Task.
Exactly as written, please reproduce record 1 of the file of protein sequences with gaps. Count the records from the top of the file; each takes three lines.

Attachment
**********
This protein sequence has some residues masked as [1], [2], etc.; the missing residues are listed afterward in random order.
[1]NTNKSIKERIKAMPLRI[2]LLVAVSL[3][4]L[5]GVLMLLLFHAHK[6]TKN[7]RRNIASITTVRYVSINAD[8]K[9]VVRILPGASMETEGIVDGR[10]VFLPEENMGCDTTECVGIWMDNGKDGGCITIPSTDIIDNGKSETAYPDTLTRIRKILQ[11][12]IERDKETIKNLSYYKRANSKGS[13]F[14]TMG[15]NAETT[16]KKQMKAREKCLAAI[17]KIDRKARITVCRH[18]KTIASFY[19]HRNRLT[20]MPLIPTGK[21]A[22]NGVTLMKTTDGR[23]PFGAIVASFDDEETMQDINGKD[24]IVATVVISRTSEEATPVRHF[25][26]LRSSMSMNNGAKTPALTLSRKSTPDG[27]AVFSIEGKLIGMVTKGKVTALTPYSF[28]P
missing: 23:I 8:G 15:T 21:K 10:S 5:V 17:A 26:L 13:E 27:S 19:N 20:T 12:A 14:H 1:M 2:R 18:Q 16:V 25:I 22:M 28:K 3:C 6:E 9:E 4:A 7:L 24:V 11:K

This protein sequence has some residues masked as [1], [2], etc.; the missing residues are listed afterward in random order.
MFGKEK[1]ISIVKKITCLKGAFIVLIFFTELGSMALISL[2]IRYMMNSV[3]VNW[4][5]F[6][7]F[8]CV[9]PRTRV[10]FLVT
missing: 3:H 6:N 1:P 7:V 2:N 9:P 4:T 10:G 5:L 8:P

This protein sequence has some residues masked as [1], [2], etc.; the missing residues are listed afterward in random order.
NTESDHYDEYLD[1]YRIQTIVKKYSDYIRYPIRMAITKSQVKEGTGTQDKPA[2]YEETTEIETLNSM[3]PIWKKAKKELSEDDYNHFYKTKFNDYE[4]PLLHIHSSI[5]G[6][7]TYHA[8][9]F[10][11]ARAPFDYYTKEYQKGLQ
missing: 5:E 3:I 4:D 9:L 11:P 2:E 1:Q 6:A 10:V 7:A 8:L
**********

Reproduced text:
This protein sequence has some residues masked as [1], [2], etc.; the missing residues are listed afterward in random order.
[1]NTNKSIKERIKAMPLRI[2]LLVAVSL[3][4]L[5]GVLMLLLFHAHK[6]TKN[7]RRNIASITTVRYVSINAD[8]K[9]VVRILPGASMETEGIVDGR[10]VFLPEENMGCDTTECVGIWMDNGKDGGCITIPSTDIIDNGKSETAYPDTLTRIRKILQ[11][12]IERDKETIKNLSYYKRANSKGS[13]F[14]TMG[15]NAETT[16]KKQMKAREKCLAAI[17]KIDRKARITVCRH[18]KTIASFY[19]HRNRLT[20]MPLIPTGK[21]A[22]NGVTLMKTTDGR[23]PFGAIVASFDDEETMQDINGKD[24]IVATVVISRTSEEATPVRHF[25][26]LRSSMSMNNGAKTPALTLSRKSTPDG[27]AVFSIEGKLIGMVTKGKVTALTPYSF[28]P
missing: 23:I 8:G 15:T 21:K 10:S 5:V 17:A 26:L 13:E 27:S 19:N 20:T 12:A 14:H 1:M 2:R 18:Q 16:V 25:I 22:M 28:K 3:C 6:E 9:E 4:A 7:L 24:V 11:K